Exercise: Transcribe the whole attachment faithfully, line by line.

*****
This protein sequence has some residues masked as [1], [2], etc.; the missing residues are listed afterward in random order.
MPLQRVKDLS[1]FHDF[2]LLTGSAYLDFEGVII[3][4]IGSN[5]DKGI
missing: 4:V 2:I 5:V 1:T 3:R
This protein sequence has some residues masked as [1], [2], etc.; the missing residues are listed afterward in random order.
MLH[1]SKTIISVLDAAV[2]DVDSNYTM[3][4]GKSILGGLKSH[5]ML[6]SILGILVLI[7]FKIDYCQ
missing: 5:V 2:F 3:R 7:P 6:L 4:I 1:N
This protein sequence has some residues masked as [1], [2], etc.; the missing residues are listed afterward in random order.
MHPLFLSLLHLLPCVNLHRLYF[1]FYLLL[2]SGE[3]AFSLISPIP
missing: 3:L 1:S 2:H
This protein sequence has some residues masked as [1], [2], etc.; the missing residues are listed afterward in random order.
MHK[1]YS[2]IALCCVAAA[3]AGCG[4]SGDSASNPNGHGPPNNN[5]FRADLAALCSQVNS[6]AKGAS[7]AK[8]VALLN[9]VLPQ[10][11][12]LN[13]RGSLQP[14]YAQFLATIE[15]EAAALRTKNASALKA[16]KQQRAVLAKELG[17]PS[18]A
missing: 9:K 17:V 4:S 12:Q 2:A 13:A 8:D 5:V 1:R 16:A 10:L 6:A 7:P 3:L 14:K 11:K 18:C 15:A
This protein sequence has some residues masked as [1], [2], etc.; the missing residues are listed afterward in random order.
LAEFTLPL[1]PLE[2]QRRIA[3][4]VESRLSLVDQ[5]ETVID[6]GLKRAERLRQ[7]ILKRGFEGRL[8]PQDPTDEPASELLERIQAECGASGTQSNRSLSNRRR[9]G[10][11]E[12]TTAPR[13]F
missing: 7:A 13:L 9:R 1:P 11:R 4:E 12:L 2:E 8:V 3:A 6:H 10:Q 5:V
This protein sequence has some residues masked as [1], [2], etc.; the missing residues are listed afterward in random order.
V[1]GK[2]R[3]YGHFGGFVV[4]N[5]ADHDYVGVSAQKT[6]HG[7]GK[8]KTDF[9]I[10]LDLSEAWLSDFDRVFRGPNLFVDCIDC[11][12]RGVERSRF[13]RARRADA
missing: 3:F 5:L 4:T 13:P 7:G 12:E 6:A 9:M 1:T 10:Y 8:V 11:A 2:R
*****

This protein sequence has some residues masked as [1], [2], etc.; the missing residues are listed afterward in random order.
MPLQRVKDLS[1]FHDF[2]LLTGSAYLDFEGVII[3][4]IGSN[5]DKGI
missing: 4:V 2:I 5:V 1:T 3:R
This protein sequence has some residues masked as [1], [2], etc.; the missing residues are listed afterward in random order.
MLH[1]SKTIISVLDAAV[2]DVDSNYTM[3][4]GKSILGGLKSH[5]ML[6]SILGILVLI[7]FKIDYCQ
missing: 5:V 2:F 3:R 7:P 6:L 4:I 1:N
This protein sequence has some residues masked as [1], [2], etc.; the missing residues are listed afterward in random order.
MHPLFLSLLHLLPCVNLHRLYF[1]FYLLL[2]SGE[3]AFSLISPIP
missing: 3:L 1:S 2:H
This protein sequence has some residues masked as [1], [2], etc.; the missing residues are listed afterward in random order.
MHK[1]YS[2]IALCCVAAA[3]AGCG[4]SGDSASNPNGHGPPNNN[5]FRADLAALCSQVNS[6]AKGAS[7]AK[8]VALLN[9]VLPQ[10][11][12]LN[13]RGSLQP[14]YAQFLATIE[15]EAAALRTKNASALKA[16]KQQRAVLAKELG[17]PS[18]A
missing: 9:K 17:V 4:S 12:Q 2:A 13:A 8:D 5:V 1:R 16:A 10:L 6:A 7:P 3:L 14:K 11:K 18:C 15:A
This protein sequence has some residues masked as [1], [2], etc.; the missing residues are listed afterward in random order.
LAEFTLPL[1]PLE[2]QRRIA[3][4]VESRLSLVDQ[5]ETVID[6]GLKRAERLRQ[7]ILKRGFEGRL[8]PQDPTDEPASELLERIQAECGASGTQSNRSLSNRRR[9]G[10][11]E[12]TTAPR[13]F
missing: 7:A 13:L 9:R 1:P 11:R 4:E 12:L 2:E 8:V 3:A 6:H 10:Q 5:V
This protein sequence has some residues masked as [1], [2], etc.; the missing residues are listed afterward in random order.
V[1]GK[2]R[3]YGHFGGFVV[4]N[5]ADHDYVGVSAQKT[6]HG[7]GK[8]KTDF[9]I[10]LDLSEAWLSDFDRVFRGPNLFVDCIDC[11][12]RGVERSRF[13]RARRADA
missing: 3:F 5:L 4:T 13:P 7:G 12:E 6:A 9:M 1:T 10:Y 8:V 11:A 2:R